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Showing: 21-30 results of 897

THE GHETTO I   Cool, inaccessible air  Is floating in velvety blackness shot with steel-blue lights,  But no breath stirs the heat  Leaning its ponderous bulk upon the Ghetto  And most on Hester street…   The heat…  Nosing in the body's overflow,  Like a beast pressing its great steaming belly close,  Covering all avenues of air…... more...

by Virgil
GEORGIC I What makes the cornfield smile; beneath what starMaecenas, it is meet to turn the sodOr marry elm with vine; how tend the steer;What pains for cattle-keeping, or what proofOf patient trial serves for thrifty bees;-Such are my themes.O universal lightsMost glorious! ye that lead the gliding yearAlong the sky, Liber and Ceres mild,If by your bounty holpen earth once changedChaonian acorn for the plump wheat-ear,And mingled with the... more...

Darkly you sweep on, Eternal Fugitive, round whose bodiless rush stagnant space frets into eddying bubbles of light. Is your heart lost to the Lover calling you across his immeasurable loneliness? Is the aching urgency of your haste the sole reason why your tangled tresses break into stormy riot and pearls of fire roll along your path as from a broken necklace? Your fleeting steps kiss the dust of this world into sweetness, sweeping aside all... more...

THE FOX JUMPS OVER THE PARSON’S GATE   The Huntsman blows his horn in the morn, When folks goes hunting, oh! When folks goes hunting, oh! When folks goes hunting, oh! The Huntsman blows his horn in the morn, When folks goes hunting, oh!         The Fox jumps over the Parson’s gate, And the Hounds all after him go, And the Hounds all after him go, And the Hounds all... more...

THE FOX AND THE GEESE. There was once a Goose at the point of death, So she called her three daughters near, And desired them all, with her latest breath, Her last dying words to hear. “There’s a Mr. Fox,” said she, “that I know, Who lives in a covert hard by; To our race he has proved a deadly foe, So beware of his treachery. “Build houses, ere long, of stone or of bricks, And get tiles for your... more...


Homer's "Iliad" begins towards the close of the last of the ten years of the Trojan War: its incidents extend over some fifty days only, and it ends with the burial of Hector. The things which came before and after were told by other bards, who between them narrated the whole "cycle" of the events of the war, and so were called the Cyclic Poets. Of their works none have survived; but the story of what befell between Hector's funeral and the... more...

In old tales they tell us many wonders of heroes and of high courage, of glad feasting, of wine and of mourning; and herein ye shall read of the marvellous deeds and of the strife of brave men. There grew up in Burgundy a noble maiden, in no land was a fairer. Kriemhild was her name. Well favoured was the damsel, and by reason of her died many warriors. Doughty knights in plenty wooed her, as was meet, for of her body she was exceeding comely,... more...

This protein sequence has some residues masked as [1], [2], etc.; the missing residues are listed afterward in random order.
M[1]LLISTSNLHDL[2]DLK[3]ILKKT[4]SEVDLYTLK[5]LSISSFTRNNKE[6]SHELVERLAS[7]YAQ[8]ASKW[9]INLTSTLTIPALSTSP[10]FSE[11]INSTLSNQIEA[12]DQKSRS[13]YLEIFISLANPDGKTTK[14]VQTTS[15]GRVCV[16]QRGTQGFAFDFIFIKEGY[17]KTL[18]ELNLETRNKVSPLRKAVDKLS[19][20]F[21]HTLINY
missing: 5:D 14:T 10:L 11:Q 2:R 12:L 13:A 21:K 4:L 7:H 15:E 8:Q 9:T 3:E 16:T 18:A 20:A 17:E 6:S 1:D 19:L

THE FAIRY CHANGELING Dermod O’Byrne of Omah townIn his garden strode up and down;He pulled his beard, and he beat his breast;And this is his trouble and woe confessed: “The good-folk came in the night, and theyHave stolen my bonny wean away;Have put in his place a changeling,A weashy, weakly, wizen thing! “From the speckled hen nine eggs I stole,And lighting a fire of a glowing coal,I fried the shells, and I spilt the... more...

The prologe.   WHan I aduert in my remembraunce The famous draughtes of poetes eloquent Whiche theyr myndes dyd well enhaunce Bokes to contryue that were expedyent To be remembred without Impedyment For the profyte of humanyte This was the custume of antyquyte. I now symple and moost rude And naked in depured eloquence For dulnes rethoryke doth exclude Wherfore in makynge I lake intellygence Also consyderynge my grete... more...

Near the Sign of the BellLiv'd Jobson and NellAnd cobbling of Shoes was his tradeThey agreed very wellThe neighbors did tellFor he was a funny old blade.   But Jobson loved whiskeyWhich made him so friskeyHis noddle when once it got inThat frolick he mustAnd kick up a dustFor his customers cared not a pin.   The Parson did sendHis Shoes for to mendTo take him on Sunday to ChurchBut Jobson he sworeHe would cobble no moreTho'... more...